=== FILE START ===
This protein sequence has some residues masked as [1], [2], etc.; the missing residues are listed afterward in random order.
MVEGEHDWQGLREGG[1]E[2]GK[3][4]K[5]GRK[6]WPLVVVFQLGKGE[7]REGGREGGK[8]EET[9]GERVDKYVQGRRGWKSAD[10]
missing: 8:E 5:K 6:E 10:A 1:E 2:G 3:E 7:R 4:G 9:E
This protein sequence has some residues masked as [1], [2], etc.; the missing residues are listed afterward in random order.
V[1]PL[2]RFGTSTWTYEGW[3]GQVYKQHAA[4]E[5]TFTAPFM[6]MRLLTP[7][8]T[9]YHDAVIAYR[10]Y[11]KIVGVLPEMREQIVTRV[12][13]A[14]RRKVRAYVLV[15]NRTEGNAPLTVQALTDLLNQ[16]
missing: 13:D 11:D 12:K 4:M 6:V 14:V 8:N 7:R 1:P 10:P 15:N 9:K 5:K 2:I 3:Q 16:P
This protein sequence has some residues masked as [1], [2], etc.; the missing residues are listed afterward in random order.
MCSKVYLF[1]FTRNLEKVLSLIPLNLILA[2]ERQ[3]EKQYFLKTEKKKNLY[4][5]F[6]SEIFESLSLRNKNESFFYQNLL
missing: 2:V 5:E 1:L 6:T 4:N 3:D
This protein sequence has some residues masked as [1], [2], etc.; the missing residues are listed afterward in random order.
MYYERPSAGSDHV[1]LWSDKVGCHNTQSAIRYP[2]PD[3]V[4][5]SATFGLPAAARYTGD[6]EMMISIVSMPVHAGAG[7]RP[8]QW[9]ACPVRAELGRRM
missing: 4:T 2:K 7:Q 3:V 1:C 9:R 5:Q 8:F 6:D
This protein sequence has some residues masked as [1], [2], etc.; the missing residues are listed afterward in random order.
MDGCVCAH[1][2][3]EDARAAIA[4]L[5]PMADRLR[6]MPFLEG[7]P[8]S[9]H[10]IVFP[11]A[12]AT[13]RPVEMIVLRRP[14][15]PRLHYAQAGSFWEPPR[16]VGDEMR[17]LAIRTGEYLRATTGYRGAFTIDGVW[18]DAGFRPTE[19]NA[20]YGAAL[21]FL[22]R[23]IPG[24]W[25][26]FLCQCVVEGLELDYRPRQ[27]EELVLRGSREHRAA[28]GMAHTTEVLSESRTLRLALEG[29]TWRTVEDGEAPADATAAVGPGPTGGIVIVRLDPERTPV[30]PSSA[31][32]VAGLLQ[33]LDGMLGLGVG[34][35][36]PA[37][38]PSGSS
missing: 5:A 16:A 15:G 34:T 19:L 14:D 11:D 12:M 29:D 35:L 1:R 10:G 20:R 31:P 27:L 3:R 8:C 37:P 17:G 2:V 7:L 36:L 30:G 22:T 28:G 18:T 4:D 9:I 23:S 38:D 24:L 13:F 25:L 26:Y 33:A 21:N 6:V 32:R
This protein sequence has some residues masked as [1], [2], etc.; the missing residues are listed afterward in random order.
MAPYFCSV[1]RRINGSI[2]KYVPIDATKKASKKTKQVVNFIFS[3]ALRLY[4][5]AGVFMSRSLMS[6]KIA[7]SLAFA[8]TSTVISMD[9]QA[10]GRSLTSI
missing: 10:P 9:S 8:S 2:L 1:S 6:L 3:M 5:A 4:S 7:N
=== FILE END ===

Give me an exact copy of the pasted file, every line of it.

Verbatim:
This protein sequence has some residues masked as [1], [2], etc.; the missing residues are listed afterward in random order.
MVEGEHDWQGLREGG[1]E[2]GK[3][4]K[5]GRK[6]WPLVVVFQLGKGE[7]REGGREGGK[8]EET[9]GERVDKYVQGRRGWKSAD[10]
missing: 8:E 5:K 6:E 10:A 1:E 2:G 3:E 7:R 4:G 9:E
This protein sequence has some residues masked as [1], [2], etc.; the missing residues are listed afterward in random order.
V[1]PL[2]RFGTSTWTYEGW[3]GQVYKQHAA[4]E[5]TFTAPFM[6]MRLLTP[7][8]T[9]YHDAVIAYR[10]Y[11]KIVGVLPEMREQIVTRV[12][13]A[14]RRKVRAYVLV[15]NRTEGNAPLTVQALTDLLNQ[16]
missing: 13:D 11:D 12:K 4:M 6:V 14:V 8:N 7:R 1:P 10:P 15:N 9:K 5:K 2:I 3:Q 16:P
This protein sequence has some residues masked as [1], [2], etc.; the missing residues are listed afterward in random order.
MCSKVYLF[1]FTRNLEKVLSLIPLNLILA[2]ERQ[3]EKQYFLKTEKKKNLY[4][5]F[6]SEIFESLSLRNKNESFFYQNLL
missing: 2:V 5:E 1:L 6:T 4:N 3:D
This protein sequence has some residues masked as [1], [2], etc.; the missing residues are listed afterward in random order.
MYYERPSAGSDHV[1]LWSDKVGCHNTQSAIRYP[2]PD[3]V[4][5]SATFGLPAAARYTGD[6]EMMISIVSMPVHAGAG[7]RP[8]QW[9]ACPVRAELGRRM
missing: 4:T 2:K 7:Q 3:V 1:C 9:R 5:Q 8:F 6:D
This protein sequence has some residues masked as [1], [2], etc.; the missing residues are listed afterward in random order.
MDGCVCAH[1][2][3]EDARAAIA[4]L[5]PMADRLR[6]MPFLEG[7]P[8]S[9]H[10]IVFP[11]A[12]AT[13]RPVEMIVLRRP[14][15]PRLHYAQAGSFWEPPR[16]VGDEMR[17]LAIRTGEYLRATTGYRGAFTIDGVW[18]DAGFRPTE[19]NA[20]YGAAL[21]FL[22]R[23]IPG[24]W[25][26]FLCQCVVEGLELDYRPRQ[27]EELVLRGSREHRAA[28]GMAHTTEVLSESRTLRLALEG[29]TWRTVEDGEAPADATAAVGPGPTGGIVIVRLDPERTPV[30]PSSA[31][32]VAGLLQ[33]LDGMLGLGVG[34][35][36]PA[37][38]PSGSS
missing: 5:A 16:A 15:G 34:T 19:L 14:D 11:D 12:M 29:D 35:L 1:R 10:G 20:R 31:P 27:L 3:R 8:C 37:P 17:G 2:V 7:L 36:L 30:G 22:T 28:G 18:T 4:D 9:I 23:S 38:D 24:L 13:F 25:L 26:Y 33:A 21:N 6:V 32:R
This protein sequence has some residues masked as [1], [2], etc.; the missing residues are listed afterward in random order.
MAPYFCSV[1]RRINGSI[2]KYVPIDATKKASKKTKQVVNFIFS[3]ALRLY[4][5]AGVFMSRSLMS[6]KIA[7]SLAFA[8]TSTVISMD[9]QA[10]GRSLTSI
missing: 10:P 9:S 8:S 2:L 1:S 6:L 3:M 5:A 4:S 7:N